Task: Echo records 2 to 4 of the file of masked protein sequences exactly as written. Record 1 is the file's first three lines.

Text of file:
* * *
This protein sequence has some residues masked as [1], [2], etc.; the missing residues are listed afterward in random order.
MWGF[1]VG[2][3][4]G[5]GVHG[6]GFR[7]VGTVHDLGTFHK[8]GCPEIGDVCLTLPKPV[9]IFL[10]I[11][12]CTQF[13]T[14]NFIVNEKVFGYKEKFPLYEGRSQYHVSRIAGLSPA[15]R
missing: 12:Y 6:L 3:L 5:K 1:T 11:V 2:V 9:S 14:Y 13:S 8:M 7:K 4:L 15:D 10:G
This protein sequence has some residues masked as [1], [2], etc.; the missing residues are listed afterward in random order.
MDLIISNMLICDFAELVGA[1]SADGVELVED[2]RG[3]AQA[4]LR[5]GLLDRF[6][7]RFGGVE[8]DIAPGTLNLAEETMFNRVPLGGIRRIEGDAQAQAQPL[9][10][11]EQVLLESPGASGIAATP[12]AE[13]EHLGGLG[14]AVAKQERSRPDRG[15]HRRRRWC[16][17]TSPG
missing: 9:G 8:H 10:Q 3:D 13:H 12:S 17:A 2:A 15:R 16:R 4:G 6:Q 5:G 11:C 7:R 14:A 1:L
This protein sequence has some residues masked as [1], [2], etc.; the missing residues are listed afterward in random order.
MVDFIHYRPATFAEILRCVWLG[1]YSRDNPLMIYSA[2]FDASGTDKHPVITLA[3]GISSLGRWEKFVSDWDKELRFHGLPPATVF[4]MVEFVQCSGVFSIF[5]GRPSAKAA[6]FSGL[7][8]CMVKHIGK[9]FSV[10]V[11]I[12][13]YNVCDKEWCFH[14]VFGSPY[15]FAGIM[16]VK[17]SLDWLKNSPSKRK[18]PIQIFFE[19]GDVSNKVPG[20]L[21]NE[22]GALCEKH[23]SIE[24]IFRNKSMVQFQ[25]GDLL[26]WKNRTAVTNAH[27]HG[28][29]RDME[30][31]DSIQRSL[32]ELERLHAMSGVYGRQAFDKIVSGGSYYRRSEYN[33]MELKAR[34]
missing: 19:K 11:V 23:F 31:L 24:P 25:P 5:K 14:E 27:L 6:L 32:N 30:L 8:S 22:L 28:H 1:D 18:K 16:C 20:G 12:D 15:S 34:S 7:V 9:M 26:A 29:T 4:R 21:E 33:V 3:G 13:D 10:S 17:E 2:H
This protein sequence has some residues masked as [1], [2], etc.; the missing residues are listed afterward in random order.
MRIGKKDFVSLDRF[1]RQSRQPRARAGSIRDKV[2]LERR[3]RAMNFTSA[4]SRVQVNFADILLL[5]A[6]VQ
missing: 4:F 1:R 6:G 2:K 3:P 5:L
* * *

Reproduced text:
This protein sequence has some residues masked as [1], [2], etc.; the missing residues are listed afterward in random order.
MDLIISNMLICDFAELVGA[1]SADGVELVED[2]RG[3]AQA[4]LR[5]GLLDRF[6][7]RFGGVE[8]DIAPGTLNLAEETMFNRVPLGGIRRIEGDAQAQAQPL[9][10][11]EQVLLESPGASGIAATP[12]AE[13]EHLGGLG[14]AVAKQERSRPDRG[15]HRRRRWC[16][17]TSPG
missing: 9:G 8:H 10:Q 3:D 13:H 12:S 17:A 2:A 15:R 16:R 4:G 6:Q 5:G 11:C 7:R 14:A 1:L
This protein sequence has some residues masked as [1], [2], etc.; the missing residues are listed afterward in random order.
MVDFIHYRPATFAEILRCVWLG[1]YSRDNPLMIYSA[2]FDASGTDKHPVITLA[3]GISSLGRWEKFVSDWDKELRFHGLPPATVF[4]MVEFVQCSGVFSIF[5]GRPSAKAA[6]FSGL[7][8]CMVKHIGK[9]FSV[10]V[11]I[12][13]YNVCDKEWCFH[14]VFGSPY[15]FAGIM[16]VK[17]SLDWLKNSPSKRK[18]PIQIFFE[19]GDVSNKVPG[20]L[21]NE[22]GALCEKH[23]SIE[24]IFRNKSMVQFQ[25]GDLL[26]WKNRTAVTNAH[27]HG[28][29]RDME[30][31]DSIQRSL[32]ELERLHAMSGVYGRQAFDKIVSGGSYYRRSEYN[33]MELKAR[34]
missing: 19:K 11:V 23:F 31:L 24:P 25:P 5:K 14:E 27:L 6:L 32:N 30:L 8:S 22:L 28:H 1:D 18:K 16:C 20:G 12:D 15:S 34:S 7:V 9:M 26:A 29:T 4:R 21:E 33:V 3:G 13:D 10:S 17:E 2:H
This protein sequence has some residues masked as [1], [2], etc.; the missing residues are listed afterward in random order.
MRIGKKDFVSLDRF[1]RQSRQPRARAGSIRDKV[2]LERR[3]RAMNFTSA[4]SRVQVNFADILLL[5]A[6]VQ
missing: 4:F 1:R 6:G 2:K 3:P 5:L